Papers by Amazon on Dynamo, and Google on their technology BigTable, were a major contributor to the current early adopter market. Today there are many competitor NoSQL products, including the aggregate-oriented databases (key-value stores, document stores and column stores), and graph databases.

Key-value stores are the simplest store type, with keys mapping to binary objects. They allow low-latency writes and scale easily across multiple servers, but can only offer single key/value access. David Dawson and Marcus Kern of MIG gave an example of using the key-value store Riak as a persistence store for a bespoke queuing system in their SMS gateway product. The biggest difficulty was finding a way to simplify the retrieval of messages in the event of a node failure; their solution involved the use of predictable keys.

Column stores manage structured data, stored in columns, with multiple-attribute access. Apache Cassandra, originally developed by Facebook, is a well known example. These are also optimised for writes and used for high throughput uses such as activity feeds or message queues.

In document stores keys are unique references to “documents” which encapsulate and encode data in a standard format. These database systems hold hierarchal data structures that reduce the need for table joins and allow for variety and evolving schemas. Akmal B. Chaudhri of IBM presented his investigations into the popularity of the various NoSQL offerings, showing that MongoDB, a document store for JSON documents, is leading the way. Some of our Smart consultants are using MongoDB from an application development perspective and are very positive about their experience so far. It will be interesting to follow these projects and understand the effects on administration, support and future change. What impact will the schemaless nature of the database have?

Graph databases use the concept of nodes and edges to store information about entities and the relationships between them. Jim Webber of Neo Technolgy gave an example of the use of the open source Neo4j graph database in modelling the relationships in Doctor Who.

Each type of database system has its own strengths and weaknesses, and the reality is that NoSQL databases will only be used as part of a solution. Choosing different data storage techonologies for different persistence needs has been termed polyglot persistence. Every example provided at the roadshow included relational database systems alongside NoSQL technology. Wes Biggs of Adfonics, an independent advertising marketplace, explained the architecture of their solution for buying advertising on mobile devices on behalf of advertising agencies. They use the relational MySQL with data on hard drives for long running information such as campaign details, MySQL Cluster with data on flash drives for aggregate instructions such as user details, and Aerospike with data in RAM for raw instructions such as the inflight data.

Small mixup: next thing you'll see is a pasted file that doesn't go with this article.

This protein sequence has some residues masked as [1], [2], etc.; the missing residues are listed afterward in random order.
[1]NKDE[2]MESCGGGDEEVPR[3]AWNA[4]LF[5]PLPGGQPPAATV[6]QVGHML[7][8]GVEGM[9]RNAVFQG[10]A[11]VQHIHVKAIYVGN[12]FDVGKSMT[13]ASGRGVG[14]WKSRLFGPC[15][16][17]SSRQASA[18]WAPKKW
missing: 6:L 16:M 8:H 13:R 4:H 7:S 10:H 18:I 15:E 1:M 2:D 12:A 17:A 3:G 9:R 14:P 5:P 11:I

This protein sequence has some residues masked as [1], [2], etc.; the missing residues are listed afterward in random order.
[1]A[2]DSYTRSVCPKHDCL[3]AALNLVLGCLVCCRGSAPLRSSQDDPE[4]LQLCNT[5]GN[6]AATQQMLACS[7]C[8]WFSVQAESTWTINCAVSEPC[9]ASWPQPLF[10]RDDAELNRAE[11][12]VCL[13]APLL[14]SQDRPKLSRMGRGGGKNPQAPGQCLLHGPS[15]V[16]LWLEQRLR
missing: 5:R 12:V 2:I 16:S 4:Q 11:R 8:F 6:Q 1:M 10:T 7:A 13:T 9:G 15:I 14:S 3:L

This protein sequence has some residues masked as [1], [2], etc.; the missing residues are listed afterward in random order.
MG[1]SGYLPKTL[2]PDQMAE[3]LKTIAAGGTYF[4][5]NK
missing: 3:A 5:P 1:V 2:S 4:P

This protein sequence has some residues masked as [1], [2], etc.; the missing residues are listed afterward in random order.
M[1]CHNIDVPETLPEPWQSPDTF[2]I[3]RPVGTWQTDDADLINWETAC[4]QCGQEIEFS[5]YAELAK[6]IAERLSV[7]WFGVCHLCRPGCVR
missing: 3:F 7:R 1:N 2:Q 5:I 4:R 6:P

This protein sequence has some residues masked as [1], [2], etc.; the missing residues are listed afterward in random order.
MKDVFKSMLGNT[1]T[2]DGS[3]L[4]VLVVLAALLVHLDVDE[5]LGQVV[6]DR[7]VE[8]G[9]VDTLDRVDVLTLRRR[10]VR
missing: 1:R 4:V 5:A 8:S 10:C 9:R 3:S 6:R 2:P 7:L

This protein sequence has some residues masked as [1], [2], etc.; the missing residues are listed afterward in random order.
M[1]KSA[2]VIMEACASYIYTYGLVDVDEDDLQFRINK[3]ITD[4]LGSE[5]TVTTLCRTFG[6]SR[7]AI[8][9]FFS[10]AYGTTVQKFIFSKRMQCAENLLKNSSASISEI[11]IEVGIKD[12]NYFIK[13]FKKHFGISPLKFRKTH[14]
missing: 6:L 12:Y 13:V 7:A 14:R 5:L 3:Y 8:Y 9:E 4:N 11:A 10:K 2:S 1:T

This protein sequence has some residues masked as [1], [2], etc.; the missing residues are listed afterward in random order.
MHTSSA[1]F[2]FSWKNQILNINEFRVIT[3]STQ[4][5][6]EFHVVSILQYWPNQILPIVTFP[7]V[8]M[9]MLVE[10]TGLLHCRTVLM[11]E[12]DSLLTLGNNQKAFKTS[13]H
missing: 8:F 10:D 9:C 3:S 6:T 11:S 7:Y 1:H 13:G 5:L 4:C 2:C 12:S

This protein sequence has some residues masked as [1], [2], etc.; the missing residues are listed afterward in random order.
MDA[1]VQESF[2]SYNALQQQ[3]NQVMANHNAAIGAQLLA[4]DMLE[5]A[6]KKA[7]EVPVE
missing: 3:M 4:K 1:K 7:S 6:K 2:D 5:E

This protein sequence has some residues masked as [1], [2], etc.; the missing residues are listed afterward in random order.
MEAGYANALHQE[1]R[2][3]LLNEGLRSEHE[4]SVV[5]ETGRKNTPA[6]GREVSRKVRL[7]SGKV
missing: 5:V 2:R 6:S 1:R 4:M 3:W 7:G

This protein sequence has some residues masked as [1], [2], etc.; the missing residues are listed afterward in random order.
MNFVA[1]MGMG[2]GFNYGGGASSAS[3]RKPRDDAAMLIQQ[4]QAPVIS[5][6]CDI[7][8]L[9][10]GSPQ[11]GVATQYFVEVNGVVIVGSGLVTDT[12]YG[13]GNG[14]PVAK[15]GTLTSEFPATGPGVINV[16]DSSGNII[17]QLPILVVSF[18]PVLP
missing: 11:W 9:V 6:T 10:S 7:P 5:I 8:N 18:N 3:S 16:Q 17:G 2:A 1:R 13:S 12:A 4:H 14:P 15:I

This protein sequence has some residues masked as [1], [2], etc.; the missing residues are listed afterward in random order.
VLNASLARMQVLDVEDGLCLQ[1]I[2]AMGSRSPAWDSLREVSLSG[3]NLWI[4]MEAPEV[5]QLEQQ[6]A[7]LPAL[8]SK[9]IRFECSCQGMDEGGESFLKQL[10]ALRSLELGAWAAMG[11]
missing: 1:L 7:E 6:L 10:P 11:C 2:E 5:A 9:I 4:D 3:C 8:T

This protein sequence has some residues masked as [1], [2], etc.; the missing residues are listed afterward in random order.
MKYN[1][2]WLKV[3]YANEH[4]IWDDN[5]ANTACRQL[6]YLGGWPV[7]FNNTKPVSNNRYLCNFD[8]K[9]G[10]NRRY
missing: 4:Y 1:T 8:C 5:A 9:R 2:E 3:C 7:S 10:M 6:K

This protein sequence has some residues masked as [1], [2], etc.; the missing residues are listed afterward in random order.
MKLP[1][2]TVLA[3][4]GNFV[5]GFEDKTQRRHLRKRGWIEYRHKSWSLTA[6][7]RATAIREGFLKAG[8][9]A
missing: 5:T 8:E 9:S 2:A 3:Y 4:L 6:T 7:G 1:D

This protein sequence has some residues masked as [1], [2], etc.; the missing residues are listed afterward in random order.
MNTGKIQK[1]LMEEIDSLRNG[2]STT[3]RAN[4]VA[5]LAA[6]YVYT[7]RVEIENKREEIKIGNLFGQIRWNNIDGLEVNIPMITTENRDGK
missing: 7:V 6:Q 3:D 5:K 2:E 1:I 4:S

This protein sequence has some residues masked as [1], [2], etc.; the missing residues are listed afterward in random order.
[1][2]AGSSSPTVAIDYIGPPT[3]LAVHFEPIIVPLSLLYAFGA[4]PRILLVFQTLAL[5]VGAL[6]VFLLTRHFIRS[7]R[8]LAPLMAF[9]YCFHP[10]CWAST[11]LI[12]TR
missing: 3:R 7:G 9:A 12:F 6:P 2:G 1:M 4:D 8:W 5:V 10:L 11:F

The overall message from the NoSQL Roadshow was that this is still very early days for NoSQL database systems, and it is not yet clear whether the future popularity will be closer to that of OO or relational databases.

Many presenters offered words of caution. Security is a big issue and many of the major NoSQL database systems must be run in a trusted environment. Wes Biggs discussed the issue of the huge number of vendors and the lack of evidence for their claims. At this moment any system choices are basically faith based, and should only be taken if someone else has used it for a similar use case; they were burned with a few early choices for a key/value store before they settled on Aerospike.

The Fusion-io presentation on their new directFS filesystem for flash drivers was only one example with obsession with performance, and the importance of the hardware architecture.

At the moment there are some exciting potentials for NoSQL technology, but anyone getting involved at this stage will be making some brave choices. It will be fascinating to see how the market shakes out over the next few months and years and I’ll be following with interest.

Update: 18 Dec 2012 – interested to learn more about MongoDB ? Click here.